The independent forecasters, the Office for Budget Responsibility (OBR) has said the UK will now not enter a technical recession.
“They forecast we will meet the prime minister’s priorities to halve inflation, reduce debt and get the economy growing. We are following the plan and the plan is working. But that’s not all we’ve done.”
– Jeremy Hunt, 2023
In the Spring 2023 budget Chancellor Jeremy Hunt announced the planned updates the Government has set to support the UK over the next 12 months. Read below for a brief overview of the key updates.
- Inflation will more than halve and reduce to 2.9% by the end of the year, the OBR expects. The pace of price rises is set to slow by more than expected this year.
- The rate of price rises is currently 10.1%. Last November, the Office for Budget Responsibility predicted that the average inflation rate for 2023 would be 7.4%. It now expects 2.9% by the end of 2023.
- Fuel duty with inflation – For a further 12 months, the 5p cut will be maintained (at a cost of £6bn) along with the freeze of fuel duty too. That saves the average driver £100 next year and around £200 since the 5p cut was introduced.
- Draught relief ‘significantly’ increased – From August 1 the duty on draught products in pubs will be up to 11p lower than the duty in supermarkets, a differential which will maintain as part of a new Brexit pubs guarantee.
Corporation tax and business
- As corporation tax on profits over £250,000 is due to rise from 19% to 25% in April, businesses will be able to offset 100% of UK investments against their profits to bring down tax bills. The OBR said it will increase business investment by 3% for every year. Jeremy Hunt announced the measure for the next three years but intends to make it permanent “as soon as we can responsibly do so”.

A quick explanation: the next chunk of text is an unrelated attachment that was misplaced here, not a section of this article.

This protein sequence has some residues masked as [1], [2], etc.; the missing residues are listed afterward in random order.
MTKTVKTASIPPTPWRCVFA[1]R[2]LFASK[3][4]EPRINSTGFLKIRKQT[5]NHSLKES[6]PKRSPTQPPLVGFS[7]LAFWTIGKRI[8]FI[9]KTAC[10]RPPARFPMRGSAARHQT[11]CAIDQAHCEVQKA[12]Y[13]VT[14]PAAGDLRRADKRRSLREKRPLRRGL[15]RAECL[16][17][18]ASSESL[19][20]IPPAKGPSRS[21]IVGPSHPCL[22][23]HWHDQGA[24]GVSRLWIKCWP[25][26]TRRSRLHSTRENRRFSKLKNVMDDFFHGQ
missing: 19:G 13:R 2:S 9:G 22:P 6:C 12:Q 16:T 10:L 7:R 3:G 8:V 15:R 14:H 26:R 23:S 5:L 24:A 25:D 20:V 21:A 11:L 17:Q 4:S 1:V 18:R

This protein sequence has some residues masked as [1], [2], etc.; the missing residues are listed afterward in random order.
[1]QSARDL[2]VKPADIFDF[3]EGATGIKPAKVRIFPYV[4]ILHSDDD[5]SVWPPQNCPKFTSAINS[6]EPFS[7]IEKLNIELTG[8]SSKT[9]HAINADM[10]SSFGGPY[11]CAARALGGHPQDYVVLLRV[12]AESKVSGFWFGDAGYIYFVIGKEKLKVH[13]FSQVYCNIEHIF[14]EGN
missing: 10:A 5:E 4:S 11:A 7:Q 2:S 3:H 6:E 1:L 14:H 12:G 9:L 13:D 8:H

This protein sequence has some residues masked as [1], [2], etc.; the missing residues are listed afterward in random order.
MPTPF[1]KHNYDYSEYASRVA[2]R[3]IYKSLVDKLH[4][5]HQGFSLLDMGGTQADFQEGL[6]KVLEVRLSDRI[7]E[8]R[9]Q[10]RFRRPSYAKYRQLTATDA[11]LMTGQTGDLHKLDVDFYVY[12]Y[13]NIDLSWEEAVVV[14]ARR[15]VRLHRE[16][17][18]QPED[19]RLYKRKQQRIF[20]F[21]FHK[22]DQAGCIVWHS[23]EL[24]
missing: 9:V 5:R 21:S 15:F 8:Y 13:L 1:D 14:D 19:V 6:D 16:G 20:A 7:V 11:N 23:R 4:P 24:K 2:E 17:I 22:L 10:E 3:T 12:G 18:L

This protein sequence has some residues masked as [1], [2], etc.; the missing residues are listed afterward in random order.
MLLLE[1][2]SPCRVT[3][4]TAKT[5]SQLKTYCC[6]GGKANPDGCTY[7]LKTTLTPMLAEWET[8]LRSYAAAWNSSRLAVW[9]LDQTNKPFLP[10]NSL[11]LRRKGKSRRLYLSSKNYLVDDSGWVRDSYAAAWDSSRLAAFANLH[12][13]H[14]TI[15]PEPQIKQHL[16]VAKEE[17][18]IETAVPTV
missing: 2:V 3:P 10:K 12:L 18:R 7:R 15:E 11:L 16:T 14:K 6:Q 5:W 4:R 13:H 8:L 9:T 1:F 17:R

- An “enhanced credit” has been introduced for small and medium-sized businesses if they spend 40% or more of their total expenditure on research and development. They can claim credit worth £27 for every £100 spent.
- Small businesses investment allowance increased to £1m
- Corporation tax to increase to 25% – Corporation tax for businesses is to increase from 19% to 25%, as planned. Firms which make a profit of more than £250,000 will pay 25% tax on their profits from April.
- The energy price guarantee will be extended for a further three months from April to June at its current level cancelling the planned £500 hike in average energy bills which was due to come into force next month.
- The cap on energy will be set at £2,500 for the ‘typical household’ for residential users.
- The energy rebate scheme – paid direct to customers in six instalments of £66 and £67 a month – has not been extended and will end this month.
- The so-called “prepayment premium”, whereby those using prepayment meters are charged more for their gas and electricity, will be scrapped from July, enabling four million families to save £45 a year on their bills.
- Nuclear power will be classed as “environmentally sustainable” which will give it access to the same investment incentives as renewable energy.